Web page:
Married daughters are not entitled to get appointment in deceased dependent quota, rules Allahabad HC

Prayagraj, 02 October: The Allahabad High Court has said in its important decision that married daughters are not entitled to get appointment in the deceased dependent quota.

Giving three reasons for this, the court said that first under the regulation 1995 made for educational institutions in UP, the married daughter is not included in the family. The demand for appointment in the second dependent quota cannot be made as a matter of right. The petitioner hid that her mother was getting family pension. She is not dependent on the petitioner. Thirdly, according to both law and tradition, a married daughter is dependent on her husband and not dependent on the father.

The court, while accepting the special appeal of the state government, quashed the order on August 9, 2021 giving appointment to the married daughter of the single bench in the dependent quota. This decision has been given by a division bench of Acting Chief Justice MN Bhandari and Justice Vivek Agarwal.

Madhavi Mishra demanded appointment as a married daughter on the basis of the Vimala Srivastava case in the deceased dependent quota. The father of the petitioner was working as an ad-hoc principal in Inter College. He died during the service.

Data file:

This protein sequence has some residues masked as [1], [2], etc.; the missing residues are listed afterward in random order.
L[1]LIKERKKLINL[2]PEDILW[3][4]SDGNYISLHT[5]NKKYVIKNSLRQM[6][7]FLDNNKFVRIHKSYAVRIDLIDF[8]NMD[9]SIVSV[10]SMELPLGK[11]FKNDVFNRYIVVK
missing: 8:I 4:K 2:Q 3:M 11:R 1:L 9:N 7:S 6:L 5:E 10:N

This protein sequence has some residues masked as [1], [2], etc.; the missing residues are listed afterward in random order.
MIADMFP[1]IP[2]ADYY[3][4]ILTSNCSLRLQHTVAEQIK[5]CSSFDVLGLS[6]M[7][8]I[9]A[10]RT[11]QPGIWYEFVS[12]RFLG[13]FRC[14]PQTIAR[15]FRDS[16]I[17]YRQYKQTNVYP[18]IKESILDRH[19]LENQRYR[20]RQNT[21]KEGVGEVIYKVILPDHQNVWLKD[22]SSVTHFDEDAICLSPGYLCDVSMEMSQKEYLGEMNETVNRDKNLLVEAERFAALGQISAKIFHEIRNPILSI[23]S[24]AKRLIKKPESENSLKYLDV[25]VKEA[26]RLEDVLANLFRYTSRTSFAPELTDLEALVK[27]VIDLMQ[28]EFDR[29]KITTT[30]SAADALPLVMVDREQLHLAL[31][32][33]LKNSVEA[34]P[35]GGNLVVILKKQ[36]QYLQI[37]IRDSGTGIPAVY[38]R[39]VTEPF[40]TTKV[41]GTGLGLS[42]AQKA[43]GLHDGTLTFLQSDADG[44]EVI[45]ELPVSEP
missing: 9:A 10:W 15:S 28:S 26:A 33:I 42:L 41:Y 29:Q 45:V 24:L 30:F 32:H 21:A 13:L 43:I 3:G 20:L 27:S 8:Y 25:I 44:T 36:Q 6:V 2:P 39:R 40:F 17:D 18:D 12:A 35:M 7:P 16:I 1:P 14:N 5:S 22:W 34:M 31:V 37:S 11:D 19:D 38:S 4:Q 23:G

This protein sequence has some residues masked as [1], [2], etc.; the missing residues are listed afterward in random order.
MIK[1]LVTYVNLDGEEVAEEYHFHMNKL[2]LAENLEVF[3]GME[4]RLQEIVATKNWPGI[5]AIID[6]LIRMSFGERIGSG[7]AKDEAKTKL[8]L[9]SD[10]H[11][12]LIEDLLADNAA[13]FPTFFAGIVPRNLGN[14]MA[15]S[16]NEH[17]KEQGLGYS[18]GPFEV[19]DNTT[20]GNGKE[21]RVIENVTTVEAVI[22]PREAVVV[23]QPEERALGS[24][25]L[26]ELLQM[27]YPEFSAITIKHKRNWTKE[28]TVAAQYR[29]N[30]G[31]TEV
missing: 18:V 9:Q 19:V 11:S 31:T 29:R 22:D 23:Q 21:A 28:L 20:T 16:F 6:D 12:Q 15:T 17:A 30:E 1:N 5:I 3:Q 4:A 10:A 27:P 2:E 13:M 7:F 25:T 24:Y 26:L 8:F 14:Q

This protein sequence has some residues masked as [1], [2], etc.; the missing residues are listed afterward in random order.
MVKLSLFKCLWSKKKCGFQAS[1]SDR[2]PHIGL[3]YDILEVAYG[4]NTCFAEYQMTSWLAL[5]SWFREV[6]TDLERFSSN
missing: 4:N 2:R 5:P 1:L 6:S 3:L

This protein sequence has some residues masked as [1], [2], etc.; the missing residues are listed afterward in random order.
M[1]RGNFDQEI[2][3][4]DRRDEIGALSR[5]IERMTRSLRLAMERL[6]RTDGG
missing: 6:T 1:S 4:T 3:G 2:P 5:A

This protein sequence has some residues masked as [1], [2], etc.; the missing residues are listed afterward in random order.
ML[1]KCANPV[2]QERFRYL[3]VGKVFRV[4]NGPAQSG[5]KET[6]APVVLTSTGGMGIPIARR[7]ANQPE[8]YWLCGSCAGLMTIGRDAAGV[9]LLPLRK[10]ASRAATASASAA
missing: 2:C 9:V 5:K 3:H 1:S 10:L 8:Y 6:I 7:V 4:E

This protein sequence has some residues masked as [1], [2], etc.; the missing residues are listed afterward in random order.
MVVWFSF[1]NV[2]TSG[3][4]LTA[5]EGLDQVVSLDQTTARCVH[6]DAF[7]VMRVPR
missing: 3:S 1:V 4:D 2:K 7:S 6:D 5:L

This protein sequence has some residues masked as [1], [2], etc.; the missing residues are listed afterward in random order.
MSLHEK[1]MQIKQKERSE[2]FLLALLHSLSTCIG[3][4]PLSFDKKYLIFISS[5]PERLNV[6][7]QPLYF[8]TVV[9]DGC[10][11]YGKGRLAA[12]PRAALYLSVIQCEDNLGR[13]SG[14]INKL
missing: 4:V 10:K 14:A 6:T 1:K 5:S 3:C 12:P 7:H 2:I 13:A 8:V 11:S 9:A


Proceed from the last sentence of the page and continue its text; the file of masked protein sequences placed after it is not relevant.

The Additional Chief Standing Counsel of the State Government said that the widow, widower, son, unmarried or widowed daughter are entitled to get appointment in the dependent quota under the Dependent Regulations 1995, General Clause Act 1904, Intermediate Education Act and the mandate of July 30, 1992. It is assumed. The deceased dependent service rules of 1974 do not apply to the appointment of the college. The single bench has wrongly ordered the appointment on the basis of this. However, the general category post is not vacant. The widow of the deceased is getting pension. District School Inspector Shahjahanpur has not made a mistake by refusing to appoint.

The petitioner advocate said that the government has adopted a welfare policy. In the Vimala Srivastava case, the court has declared the distinction between son and daughter on the ground of being married as unconstitutional and quashed the word unmarried in the rules.

The court said that the rule of appointment of a dependent is made to help in the financial crisis arising out of the sudden death of the earner. There are separate rules for appointment in the dependent quota of recognized aided colleges. In such a situation, the Rules of 1994 of Government Servants will not be applicable in this.

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